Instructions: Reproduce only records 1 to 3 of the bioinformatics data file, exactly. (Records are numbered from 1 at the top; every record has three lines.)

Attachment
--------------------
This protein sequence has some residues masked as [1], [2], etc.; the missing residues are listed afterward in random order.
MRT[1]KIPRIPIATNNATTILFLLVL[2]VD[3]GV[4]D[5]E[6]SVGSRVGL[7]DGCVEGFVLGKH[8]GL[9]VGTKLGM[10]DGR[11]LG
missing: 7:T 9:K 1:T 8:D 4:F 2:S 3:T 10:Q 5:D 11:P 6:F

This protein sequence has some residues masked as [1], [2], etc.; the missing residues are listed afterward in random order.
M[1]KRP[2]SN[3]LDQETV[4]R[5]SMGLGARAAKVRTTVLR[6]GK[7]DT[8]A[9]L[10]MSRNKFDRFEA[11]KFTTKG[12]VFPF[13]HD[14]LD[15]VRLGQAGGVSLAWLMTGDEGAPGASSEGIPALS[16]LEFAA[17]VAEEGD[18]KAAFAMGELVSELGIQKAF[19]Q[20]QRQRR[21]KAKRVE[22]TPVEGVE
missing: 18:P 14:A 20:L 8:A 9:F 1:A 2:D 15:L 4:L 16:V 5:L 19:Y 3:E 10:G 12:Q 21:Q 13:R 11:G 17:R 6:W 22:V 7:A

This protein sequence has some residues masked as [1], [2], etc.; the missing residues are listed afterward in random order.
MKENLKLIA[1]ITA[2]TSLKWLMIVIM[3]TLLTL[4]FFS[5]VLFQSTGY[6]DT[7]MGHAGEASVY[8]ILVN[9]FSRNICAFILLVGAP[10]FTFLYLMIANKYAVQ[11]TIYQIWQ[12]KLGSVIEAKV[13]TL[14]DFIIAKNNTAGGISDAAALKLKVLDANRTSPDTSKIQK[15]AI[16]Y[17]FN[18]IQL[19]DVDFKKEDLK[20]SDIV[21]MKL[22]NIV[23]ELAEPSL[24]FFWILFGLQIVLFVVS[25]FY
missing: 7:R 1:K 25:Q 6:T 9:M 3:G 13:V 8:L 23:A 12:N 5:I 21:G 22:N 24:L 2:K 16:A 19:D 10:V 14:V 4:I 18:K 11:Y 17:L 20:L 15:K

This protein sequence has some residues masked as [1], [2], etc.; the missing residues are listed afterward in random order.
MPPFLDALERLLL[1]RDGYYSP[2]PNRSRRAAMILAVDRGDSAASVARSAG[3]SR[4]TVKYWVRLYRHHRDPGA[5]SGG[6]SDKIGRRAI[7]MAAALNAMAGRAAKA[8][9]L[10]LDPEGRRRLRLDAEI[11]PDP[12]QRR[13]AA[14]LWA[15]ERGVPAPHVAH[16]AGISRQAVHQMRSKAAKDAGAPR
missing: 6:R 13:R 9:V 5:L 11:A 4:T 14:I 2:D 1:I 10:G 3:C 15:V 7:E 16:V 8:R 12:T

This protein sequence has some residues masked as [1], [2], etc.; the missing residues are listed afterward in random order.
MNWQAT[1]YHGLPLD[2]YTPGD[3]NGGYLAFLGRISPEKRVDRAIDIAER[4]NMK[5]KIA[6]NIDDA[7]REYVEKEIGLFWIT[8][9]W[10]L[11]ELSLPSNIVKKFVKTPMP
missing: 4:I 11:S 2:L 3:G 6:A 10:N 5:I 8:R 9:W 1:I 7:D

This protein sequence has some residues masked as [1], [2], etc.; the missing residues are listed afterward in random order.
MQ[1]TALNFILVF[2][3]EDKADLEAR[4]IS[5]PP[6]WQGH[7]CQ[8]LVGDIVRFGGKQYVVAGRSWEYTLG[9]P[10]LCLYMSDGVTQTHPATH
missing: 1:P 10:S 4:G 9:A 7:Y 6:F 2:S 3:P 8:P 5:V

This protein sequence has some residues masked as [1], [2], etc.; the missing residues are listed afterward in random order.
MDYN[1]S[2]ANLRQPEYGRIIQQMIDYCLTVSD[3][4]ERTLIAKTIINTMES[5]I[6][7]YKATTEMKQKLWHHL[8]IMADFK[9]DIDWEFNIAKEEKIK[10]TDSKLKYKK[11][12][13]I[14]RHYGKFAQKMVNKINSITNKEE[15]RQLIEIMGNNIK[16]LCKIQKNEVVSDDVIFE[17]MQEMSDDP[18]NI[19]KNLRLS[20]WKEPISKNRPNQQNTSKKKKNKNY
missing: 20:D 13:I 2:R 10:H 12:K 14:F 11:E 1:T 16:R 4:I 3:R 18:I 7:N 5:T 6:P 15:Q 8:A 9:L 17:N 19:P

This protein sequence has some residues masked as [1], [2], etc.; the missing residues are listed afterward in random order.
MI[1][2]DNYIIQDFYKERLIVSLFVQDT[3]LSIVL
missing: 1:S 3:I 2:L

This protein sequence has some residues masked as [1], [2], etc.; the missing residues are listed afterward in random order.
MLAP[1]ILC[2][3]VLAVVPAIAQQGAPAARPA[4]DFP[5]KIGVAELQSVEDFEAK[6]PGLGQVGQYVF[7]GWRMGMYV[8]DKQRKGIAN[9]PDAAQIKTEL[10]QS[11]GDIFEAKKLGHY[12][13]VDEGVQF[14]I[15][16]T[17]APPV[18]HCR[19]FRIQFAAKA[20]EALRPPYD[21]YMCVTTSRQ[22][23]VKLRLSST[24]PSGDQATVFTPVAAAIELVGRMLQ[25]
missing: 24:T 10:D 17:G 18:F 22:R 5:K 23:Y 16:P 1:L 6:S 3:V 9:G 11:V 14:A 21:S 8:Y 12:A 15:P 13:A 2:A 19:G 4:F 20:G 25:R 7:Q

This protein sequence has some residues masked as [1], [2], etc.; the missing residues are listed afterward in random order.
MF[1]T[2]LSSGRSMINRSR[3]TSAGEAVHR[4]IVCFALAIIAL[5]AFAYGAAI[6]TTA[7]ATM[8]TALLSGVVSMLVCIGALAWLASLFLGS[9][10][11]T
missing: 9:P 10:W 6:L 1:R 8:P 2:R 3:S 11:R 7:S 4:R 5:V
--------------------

This protein sequence has some residues masked as [1], [2], etc.; the missing residues are listed afterward in random order.
MRT[1]KIPRIPIATNNATTILFLLVL[2]VD[3]GV[4]D[5]E[6]SVGSRVGL[7]DGCVEGFVLGKH[8]GL[9]VGTKLGM[10]DGR[11]LG
missing: 7:T 9:K 1:T 8:D 4:F 2:S 3:T 10:Q 5:D 11:P 6:F

This protein sequence has some residues masked as [1], [2], etc.; the missing residues are listed afterward in random order.
M[1]KRP[2]SN[3]LDQETV[4]R[5]SMGLGARAAKVRTTVLR[6]GK[7]DT[8]A[9]L[10]MSRNKFDRFEA[11]KFTTKG[12]VFPF[13]HD[14]LD[15]VRLGQAGGVSLAWLMTGDEGAPGASSEGIPALS[16]LEFAA[17]VAEEGD[18]KAAFAMGELVSELGIQKAF[19]Q[20]QRQRR[21]KAKRVE[22]TPVEGVE
missing: 18:P 14:A 20:L 8:A 9:F 1:A 2:D 15:L 4:L 16:V 5:L 19:Y 3:E 10:G 12:Q 21:Q 13:R 11:G 17:R 6:W 22:V 7:A

This protein sequence has some residues masked as [1], [2], etc.; the missing residues are listed afterward in random order.
MKENLKLIA[1]ITA[2]TSLKWLMIVIM[3]TLLTL[4]FFS[5]VLFQSTGY[6]DT[7]MGHAGEASVY[8]ILVN[9]FSRNICAFILLVGAP[10]FTFLYLMIANKYAVQ[11]TIYQIWQ[12]KLGSVIEAKV[13]TL[14]DFIIAKNNTAGGISDAAALKLKVLDANRTSPDTSKIQK[15]AI[16]Y[17]FN[18]IQL[19]DVDFKKEDLK[20]SDIV[21]MKL[22]NIV[23]ELAEPSL[24]FFWILFGLQIVLFVVS[25]FY
missing: 7:R 1:K 25:Q 6:T 9:M 3:G 13:V 8:L 23:A 12:N 5:I 21:G 22:N 24:L 2:K 16:A 19:D 10:V 14:V 4:I 18:K 11:Y 17:L 20:L 15:K